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Age of Samuarai Battle for Japan

Age of Samuarai Battle for Japan

Written by Dan Barnett on 28 Feb 2021


Distributor Netflix • Certificate n/a • Price n/a


It’s pretty rare to get a full-on documentary about Japanese history, even more so if you want one that’s not about World War 2, so it’s great to see Netflix pull out not just a one-off documentary but a full-on 6 part series covering the Warring States period of Japanese history, a period which saw the rise and fall of some of Japan's most legendary Samurai. Indeed, even in the West it’s a rare anime fan these days that doesn’t recognise names like of Oda Nobunaga or Date Masamune - this is the story of their rise to power in what was one of the longest and most savage periods of warfare in history.

The chosen format is that awkward blend of talking heads and dramatic re-enactments that generally signifies that either the series was originally supposed to be a full on drama but the script never came together, or that the producers knew they hadn’t gotten anyone interesting to talk to. It’s certainly true that there are issues with both halves here - the re-enactments are largely voiceless, use a lot of repeated footage and mostly wants to try and be shocking by being very bloody (though we have to admit the CG effects are pretty good). The talking heads meanwhile are a fairly pedestrian bunch of academics sitting in a room talking to the camera with no two of them agreeing how to pronounce the names of the involved parties. It's also notable that only two or three of the speakers on Japanese history are actually Japanese. Behind the scenes a better effort could certainly have been made – you only have to look at any given Tony Robinson series to know that a really good interviewer could have made all the difference here.

It’s fortunate then that the story that unfolds across the documentary is really quite gripping in spite of the production issues. Japan during this time is divided up into a series of clans whose political machinations have been such that the country spends over 100 years in a state of near constant war. Make no mistake, this is not the period of the benevolent, honourable samurai so much as the period that led to it, whilst honing the warriors of Japan into some of histories greatest armies. It’s also interesting to note how some of the more modern depictions of Japanese history prove to be wrong. The Last Samurai for example made a huge deal about the Americans supplying guns to the Japanese and training them in their use whilst the Samurai rebelled against modern technology. However, we can see here that the armies of the Samurai and their Daimyo were using firearms over 100 years before the time that film was set!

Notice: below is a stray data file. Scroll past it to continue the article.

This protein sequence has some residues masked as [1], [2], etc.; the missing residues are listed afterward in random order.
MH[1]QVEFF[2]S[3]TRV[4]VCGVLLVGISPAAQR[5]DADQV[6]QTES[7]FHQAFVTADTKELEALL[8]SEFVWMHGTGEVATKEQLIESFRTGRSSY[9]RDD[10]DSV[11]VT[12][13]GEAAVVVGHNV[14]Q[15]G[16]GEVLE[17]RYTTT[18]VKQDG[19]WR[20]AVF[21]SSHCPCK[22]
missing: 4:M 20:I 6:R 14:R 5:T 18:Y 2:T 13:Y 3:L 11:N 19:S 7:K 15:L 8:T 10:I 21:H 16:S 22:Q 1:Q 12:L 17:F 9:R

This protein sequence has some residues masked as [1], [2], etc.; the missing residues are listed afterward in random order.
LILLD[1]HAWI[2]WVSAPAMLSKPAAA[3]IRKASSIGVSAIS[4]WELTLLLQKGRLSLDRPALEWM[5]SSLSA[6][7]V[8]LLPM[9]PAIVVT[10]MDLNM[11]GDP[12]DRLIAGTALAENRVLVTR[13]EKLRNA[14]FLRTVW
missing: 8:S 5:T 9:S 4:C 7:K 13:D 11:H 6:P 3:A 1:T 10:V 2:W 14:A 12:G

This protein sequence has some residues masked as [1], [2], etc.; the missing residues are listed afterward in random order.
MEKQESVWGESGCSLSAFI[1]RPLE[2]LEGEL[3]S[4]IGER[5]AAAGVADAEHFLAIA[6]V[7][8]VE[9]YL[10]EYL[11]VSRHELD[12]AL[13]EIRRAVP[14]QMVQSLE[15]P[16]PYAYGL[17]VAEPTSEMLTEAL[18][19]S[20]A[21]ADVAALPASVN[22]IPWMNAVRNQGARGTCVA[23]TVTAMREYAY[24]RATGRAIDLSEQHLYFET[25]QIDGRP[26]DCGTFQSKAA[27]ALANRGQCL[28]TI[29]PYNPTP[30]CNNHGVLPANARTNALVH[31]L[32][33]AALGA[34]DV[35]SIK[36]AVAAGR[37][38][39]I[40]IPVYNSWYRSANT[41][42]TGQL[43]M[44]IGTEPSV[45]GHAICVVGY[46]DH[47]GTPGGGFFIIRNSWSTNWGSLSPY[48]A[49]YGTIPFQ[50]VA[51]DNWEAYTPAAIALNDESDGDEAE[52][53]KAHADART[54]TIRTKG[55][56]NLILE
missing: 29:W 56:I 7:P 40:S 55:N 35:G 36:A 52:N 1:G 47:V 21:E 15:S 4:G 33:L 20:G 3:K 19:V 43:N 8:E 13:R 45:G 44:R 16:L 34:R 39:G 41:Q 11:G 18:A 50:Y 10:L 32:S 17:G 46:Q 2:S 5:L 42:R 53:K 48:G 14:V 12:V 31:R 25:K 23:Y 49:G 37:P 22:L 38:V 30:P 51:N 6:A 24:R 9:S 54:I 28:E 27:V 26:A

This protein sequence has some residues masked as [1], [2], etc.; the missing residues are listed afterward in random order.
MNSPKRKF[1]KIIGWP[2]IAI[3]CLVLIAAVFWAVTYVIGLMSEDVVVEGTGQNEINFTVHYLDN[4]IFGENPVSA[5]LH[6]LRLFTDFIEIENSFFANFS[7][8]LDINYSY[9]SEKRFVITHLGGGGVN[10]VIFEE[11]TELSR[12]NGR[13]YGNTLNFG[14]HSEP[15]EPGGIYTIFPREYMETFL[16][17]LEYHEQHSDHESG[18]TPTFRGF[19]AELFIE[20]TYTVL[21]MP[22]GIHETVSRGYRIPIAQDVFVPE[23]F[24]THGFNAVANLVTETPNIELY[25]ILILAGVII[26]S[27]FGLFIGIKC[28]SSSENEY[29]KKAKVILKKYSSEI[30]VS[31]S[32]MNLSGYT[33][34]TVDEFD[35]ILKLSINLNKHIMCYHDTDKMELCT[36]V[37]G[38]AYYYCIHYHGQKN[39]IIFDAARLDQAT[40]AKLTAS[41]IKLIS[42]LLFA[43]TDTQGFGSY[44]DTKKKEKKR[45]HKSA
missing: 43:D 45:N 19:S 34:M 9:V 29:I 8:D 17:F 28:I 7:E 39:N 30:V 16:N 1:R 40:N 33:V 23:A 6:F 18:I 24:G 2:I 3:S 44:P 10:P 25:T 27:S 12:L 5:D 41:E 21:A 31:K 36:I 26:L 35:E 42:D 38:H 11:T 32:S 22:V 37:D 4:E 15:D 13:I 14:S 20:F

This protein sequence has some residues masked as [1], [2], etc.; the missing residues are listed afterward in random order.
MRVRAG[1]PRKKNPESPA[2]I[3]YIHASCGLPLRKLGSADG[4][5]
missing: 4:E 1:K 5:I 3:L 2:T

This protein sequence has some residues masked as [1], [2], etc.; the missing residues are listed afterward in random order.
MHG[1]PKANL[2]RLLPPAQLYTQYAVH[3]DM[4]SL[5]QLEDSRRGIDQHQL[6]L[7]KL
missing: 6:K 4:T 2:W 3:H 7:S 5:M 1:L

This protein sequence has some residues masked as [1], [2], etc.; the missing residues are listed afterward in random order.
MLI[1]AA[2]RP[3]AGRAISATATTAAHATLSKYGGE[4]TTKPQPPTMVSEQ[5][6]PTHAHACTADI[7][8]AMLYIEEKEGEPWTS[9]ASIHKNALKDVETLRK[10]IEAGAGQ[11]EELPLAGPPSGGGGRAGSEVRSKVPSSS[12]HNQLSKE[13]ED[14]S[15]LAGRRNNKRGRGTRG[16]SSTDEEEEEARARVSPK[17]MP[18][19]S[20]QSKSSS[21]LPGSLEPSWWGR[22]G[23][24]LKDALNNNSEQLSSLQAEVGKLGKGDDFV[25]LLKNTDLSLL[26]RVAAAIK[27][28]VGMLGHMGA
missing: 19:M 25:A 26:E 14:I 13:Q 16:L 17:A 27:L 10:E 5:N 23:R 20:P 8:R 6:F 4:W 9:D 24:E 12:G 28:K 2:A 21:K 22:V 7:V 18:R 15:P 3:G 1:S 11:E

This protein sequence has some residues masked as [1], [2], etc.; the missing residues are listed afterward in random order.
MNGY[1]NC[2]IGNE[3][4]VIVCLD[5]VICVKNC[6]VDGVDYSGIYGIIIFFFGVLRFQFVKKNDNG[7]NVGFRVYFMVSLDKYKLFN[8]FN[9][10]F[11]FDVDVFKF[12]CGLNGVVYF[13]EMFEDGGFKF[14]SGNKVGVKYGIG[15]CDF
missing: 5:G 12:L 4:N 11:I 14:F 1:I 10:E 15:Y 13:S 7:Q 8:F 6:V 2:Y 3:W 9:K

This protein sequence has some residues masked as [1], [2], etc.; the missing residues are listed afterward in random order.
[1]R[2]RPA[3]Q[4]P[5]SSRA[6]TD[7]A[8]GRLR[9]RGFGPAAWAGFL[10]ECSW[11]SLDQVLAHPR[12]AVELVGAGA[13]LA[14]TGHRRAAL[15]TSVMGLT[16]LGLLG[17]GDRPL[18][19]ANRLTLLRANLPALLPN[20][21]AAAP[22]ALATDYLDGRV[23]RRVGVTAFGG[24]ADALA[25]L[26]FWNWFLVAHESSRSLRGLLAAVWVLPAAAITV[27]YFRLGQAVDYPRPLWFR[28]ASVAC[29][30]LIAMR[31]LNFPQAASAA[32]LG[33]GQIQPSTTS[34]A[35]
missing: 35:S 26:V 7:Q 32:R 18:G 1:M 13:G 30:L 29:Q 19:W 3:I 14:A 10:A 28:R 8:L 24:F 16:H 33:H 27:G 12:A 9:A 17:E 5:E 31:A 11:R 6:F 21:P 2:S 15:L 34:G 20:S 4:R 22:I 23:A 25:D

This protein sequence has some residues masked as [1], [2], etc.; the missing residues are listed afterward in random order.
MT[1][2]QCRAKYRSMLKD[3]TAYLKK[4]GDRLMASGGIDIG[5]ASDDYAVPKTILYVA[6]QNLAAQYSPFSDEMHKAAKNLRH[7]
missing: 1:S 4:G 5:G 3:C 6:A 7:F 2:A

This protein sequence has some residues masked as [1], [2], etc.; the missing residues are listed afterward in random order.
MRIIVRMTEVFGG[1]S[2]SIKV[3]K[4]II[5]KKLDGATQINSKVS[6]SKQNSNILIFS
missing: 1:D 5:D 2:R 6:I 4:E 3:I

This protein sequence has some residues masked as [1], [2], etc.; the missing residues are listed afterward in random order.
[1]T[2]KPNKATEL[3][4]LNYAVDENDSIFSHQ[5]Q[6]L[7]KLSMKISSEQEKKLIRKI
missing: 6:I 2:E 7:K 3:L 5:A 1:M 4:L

On the other hand the whole series is basically totally focused on war so there's little here in terms of what life was actually like. The politics of the country outside the clan system are also rather overlooked, meaning that when later episodes suddenly introduce the Emperor and the Prime Minister you rather wonder what they’d been doing for all this time whilst everything else was going on.

If you have any interest at all in the history of Japan and it’s famed samurai warriors then, in spite of it’s issues, this is well worth a watch. As always this shows just how interesting history can be when some teacher isn’t trying to exclusively teach you the boring bits for an exam! If Netflix could fix the few issues there are with the series we’d be excited to see more series covering the fascinating history of Japan.

7
Flawed but fascinating

Dan Barnett
About Dan Barnett

Dan first encountered anime at the ripe old age of six with a VHS copy of Laputa. Ten years later he re-discovered it in Robotech and overnight a DVD collection was born.


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